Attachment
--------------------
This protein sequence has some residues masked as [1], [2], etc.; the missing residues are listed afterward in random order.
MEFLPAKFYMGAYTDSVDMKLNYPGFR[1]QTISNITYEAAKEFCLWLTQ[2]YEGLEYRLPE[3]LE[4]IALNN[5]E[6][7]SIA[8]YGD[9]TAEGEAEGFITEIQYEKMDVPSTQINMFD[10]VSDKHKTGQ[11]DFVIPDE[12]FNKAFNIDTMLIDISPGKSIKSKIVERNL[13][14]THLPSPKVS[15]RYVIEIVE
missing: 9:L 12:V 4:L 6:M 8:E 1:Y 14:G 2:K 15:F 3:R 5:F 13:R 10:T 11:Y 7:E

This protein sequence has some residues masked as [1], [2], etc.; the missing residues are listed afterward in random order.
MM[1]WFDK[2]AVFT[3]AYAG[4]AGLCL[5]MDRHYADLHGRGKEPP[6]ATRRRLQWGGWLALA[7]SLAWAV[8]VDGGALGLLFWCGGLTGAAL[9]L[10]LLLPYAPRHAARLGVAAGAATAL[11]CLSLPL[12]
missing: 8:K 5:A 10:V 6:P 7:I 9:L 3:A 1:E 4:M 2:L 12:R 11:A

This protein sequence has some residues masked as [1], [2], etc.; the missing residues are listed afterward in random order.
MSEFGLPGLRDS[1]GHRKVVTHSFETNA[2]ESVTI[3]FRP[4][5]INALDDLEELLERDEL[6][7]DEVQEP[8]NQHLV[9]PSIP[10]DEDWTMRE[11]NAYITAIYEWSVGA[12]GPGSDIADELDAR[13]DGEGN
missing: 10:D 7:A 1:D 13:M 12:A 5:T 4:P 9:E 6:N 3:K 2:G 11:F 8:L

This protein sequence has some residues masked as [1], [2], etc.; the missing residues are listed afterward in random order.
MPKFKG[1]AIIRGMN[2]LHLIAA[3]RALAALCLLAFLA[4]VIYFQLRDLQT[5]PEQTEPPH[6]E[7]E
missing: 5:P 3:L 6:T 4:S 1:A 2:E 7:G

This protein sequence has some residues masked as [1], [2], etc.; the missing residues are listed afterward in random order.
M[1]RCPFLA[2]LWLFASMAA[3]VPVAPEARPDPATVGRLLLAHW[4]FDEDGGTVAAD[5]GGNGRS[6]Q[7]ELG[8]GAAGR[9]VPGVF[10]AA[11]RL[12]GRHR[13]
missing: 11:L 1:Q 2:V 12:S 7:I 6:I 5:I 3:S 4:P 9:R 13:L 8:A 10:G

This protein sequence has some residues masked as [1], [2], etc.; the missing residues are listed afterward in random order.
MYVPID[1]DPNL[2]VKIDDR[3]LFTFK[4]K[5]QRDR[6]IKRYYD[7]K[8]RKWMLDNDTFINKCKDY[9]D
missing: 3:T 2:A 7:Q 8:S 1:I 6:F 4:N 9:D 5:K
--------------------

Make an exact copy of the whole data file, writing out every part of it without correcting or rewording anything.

This protein sequence has some residues masked as [1], [2], etc.; the missing residues are listed afterward in random order.
MEFLPAKFYMGAYTDSVDMKLNYPGFR[1]QTISNITYEAAKEFCLWLTQ[2]YEGLEYRLPE[3]LE[4]IALNN[5]E[6][7]SIA[8]YGD[9]TAEGEAEGFITEIQYEKMDVPSTQINMFD[10]VSDKHKTGQ[11]DFVIPDE[12]FNKAFNIDTMLIDISPGKSIKSKIVERNL[13][14]THLPSPKVS[15]RYVIEIVE
missing: 9:L 12:V 4:L 6:M 8:E 1:Y 14:G 2:K 15:F 3:R 5:F 13:R 10:T 11:Y 7:E

This protein sequence has some residues masked as [1], [2], etc.; the missing residues are listed afterward in random order.
MM[1]WFDK[2]AVFT[3]AYAG[4]AGLCL[5]MDRHYADLHGRGKEPP[6]ATRRRLQWGGWLALA[7]SLAWAV[8]VDGGALGLLFWCGGLTGAAL[9]L[10]LLLPYAPRHAARLGVAAGAATAL[11]CLSLPL[12]
missing: 8:K 5:A 10:V 6:P 7:I 9:L 3:A 1:E 4:M 2:L 12:R 11:A

This protein sequence has some residues masked as [1], [2], etc.; the missing residues are listed afterward in random order.
MSEFGLPGLRDS[1]GHRKVVTHSFETNA[2]ESVTI[3]FRP[4][5]INALDDLEELLERDEL[6][7]DEVQEP[8]NQHLV[9]PSIP[10]DEDWTMRE[11]NAYITAIYEWSVGA[12]GPGSDIADELDAR[13]DGEGN
missing: 10:D 7:A 1:D 13:M 12:A 5:T 4:P 9:E 6:N 3:K 2:G 11:F 8:L

This protein sequence has some residues masked as [1], [2], etc.; the missing residues are listed afterward in random order.
MPKFKG[1]AIIRGMN[2]LHLIAA[3]RALAALCLLAFLA[4]VIYFQLRDLQT[5]PEQTEPPH[6]E[7]E
missing: 5:P 3:L 6:T 4:S 1:A 2:E 7:G

This protein sequence has some residues masked as [1], [2], etc.; the missing residues are listed afterward in random order.
M[1]RCPFLA[2]LWLFASMAA[3]VPVAPEARPDPATVGRLLLAHW[4]FDEDGGTVAAD[5]GGNGRS[6]Q[7]ELG[8]GAAGR[9]VPGVF[10]AA[11]RL[12]GRHR[13]
missing: 11:L 1:Q 2:V 12:S 7:I 6:I 5:I 3:S 4:P 9:R 13:L 8:A 10:G

This protein sequence has some residues masked as [1], [2], etc.; the missing residues are listed afterward in random order.
MYVPID[1]DPNL[2]VKIDDR[3]LFTFK[4]K[5]QRDR[6]IKRYYD[7]K[8]RKWMLDNDTFINKCKDY[9]D
missing: 3:T 2:A 7:Q 8:S 1:I 6:F 4:N 9:D 5:K